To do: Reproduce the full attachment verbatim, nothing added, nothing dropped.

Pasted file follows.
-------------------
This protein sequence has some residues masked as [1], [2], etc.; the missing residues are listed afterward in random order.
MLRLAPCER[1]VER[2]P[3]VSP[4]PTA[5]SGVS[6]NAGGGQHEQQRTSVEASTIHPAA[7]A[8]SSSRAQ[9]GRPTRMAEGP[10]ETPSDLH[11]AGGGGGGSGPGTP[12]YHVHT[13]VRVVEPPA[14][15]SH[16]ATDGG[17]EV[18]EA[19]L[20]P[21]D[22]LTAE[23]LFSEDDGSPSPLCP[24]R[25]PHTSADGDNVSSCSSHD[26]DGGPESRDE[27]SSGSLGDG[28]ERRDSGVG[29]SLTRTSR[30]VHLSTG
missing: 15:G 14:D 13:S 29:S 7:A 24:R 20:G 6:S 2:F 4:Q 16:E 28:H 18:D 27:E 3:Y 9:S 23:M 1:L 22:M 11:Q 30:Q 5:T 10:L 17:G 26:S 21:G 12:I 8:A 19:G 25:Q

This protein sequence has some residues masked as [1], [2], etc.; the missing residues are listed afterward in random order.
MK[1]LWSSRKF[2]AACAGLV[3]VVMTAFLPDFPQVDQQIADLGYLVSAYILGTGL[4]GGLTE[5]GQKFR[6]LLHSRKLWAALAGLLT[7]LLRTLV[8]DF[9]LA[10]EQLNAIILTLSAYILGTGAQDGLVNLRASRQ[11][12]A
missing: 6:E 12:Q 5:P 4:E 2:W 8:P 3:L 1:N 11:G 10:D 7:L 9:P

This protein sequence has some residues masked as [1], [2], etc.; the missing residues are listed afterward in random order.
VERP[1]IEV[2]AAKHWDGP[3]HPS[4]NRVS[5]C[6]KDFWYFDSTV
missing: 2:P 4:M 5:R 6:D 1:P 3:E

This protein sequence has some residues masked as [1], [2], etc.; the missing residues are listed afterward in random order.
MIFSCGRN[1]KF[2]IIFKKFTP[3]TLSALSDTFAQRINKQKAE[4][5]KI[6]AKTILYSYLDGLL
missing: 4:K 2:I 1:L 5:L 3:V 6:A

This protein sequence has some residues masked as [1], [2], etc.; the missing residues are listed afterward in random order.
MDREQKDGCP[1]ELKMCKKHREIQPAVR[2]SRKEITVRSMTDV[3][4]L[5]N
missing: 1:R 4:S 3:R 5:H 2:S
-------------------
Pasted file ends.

This protein sequence has some residues masked as [1], [2], etc.; the missing residues are listed afterward in random order.
MLRLAPCER[1]VER[2]P[3]VSP[4]PTA[5]SGVS[6]NAGGGQHEQQRTSVEASTIHPAA[7]A[8]SSSRAQ[9]GRPTRMAEGP[10]ETPSDLH[11]AGGGGGGSGPGTP[12]YHVHT[13]VRVVEPPA[14][15]SH[16]ATDGG[17]EV[18]EA[19]L[20]P[21]D[22]LTAE[23]LFSEDDGSPSPLCP[24]R[25]PHTSADGDNVSSCSSHD[26]DGGPESRDE[27]SSGSLGDG[28]ERRDSGVG[29]SLTRTSR[30]VHLSTG
missing: 15:G 14:D 13:S 29:S 7:A 24:R 20:G 6:S 2:F 4:Q 16:E 28:H 18:D 27:E 3:Y 9:S 23:M 1:L 22:M 11:Q 30:Q 5:T 10:L 17:G 26:S 21:G 12:I 8:A 19:G 25:Q

This protein sequence has some residues masked as [1], [2], etc.; the missing residues are listed afterward in random order.
MK[1]LWSSRKF[2]AACAGLV[3]VVMTAFLPDFPQVDQQIADLGYLVSAYILGTGL[4]GGLTE[5]GQKFR[6]LLHSRKLWAALAGLLT[7]LLRTLV[8]DF[9]LA[10]EQLNAIILTLSAYILGTGAQDGLVNLRASRQ[11][12]A
missing: 6:E 12:Q 5:P 4:E 2:W 8:P 3:L 1:N 11:G 10:D 7:L 9:P

This protein sequence has some residues masked as [1], [2], etc.; the missing residues are listed afterward in random order.
VERP[1]IEV[2]AAKHWDGP[3]HPS[4]NRVS[5]C[6]KDFWYFDSTV
missing: 2:P 4:M 5:R 6:D 1:P 3:E

This protein sequence has some residues masked as [1], [2], etc.; the missing residues are listed afterward in random order.
MIFSCGRN[1]KF[2]IIFKKFTP[3]TLSALSDTFAQRINKQKAE[4][5]KI[6]AKTILYSYLDGLL
missing: 4:K 2:I 1:L 5:L 3:V 6:A

This protein sequence has some residues masked as [1], [2], etc.; the missing residues are listed afterward in random order.
MDREQKDGCP[1]ELKMCKKHREIQPAVR[2]SRKEITVRSMTDV[3][4]L[5]N
missing: 1:R 4:S 3:R 5:H 2:S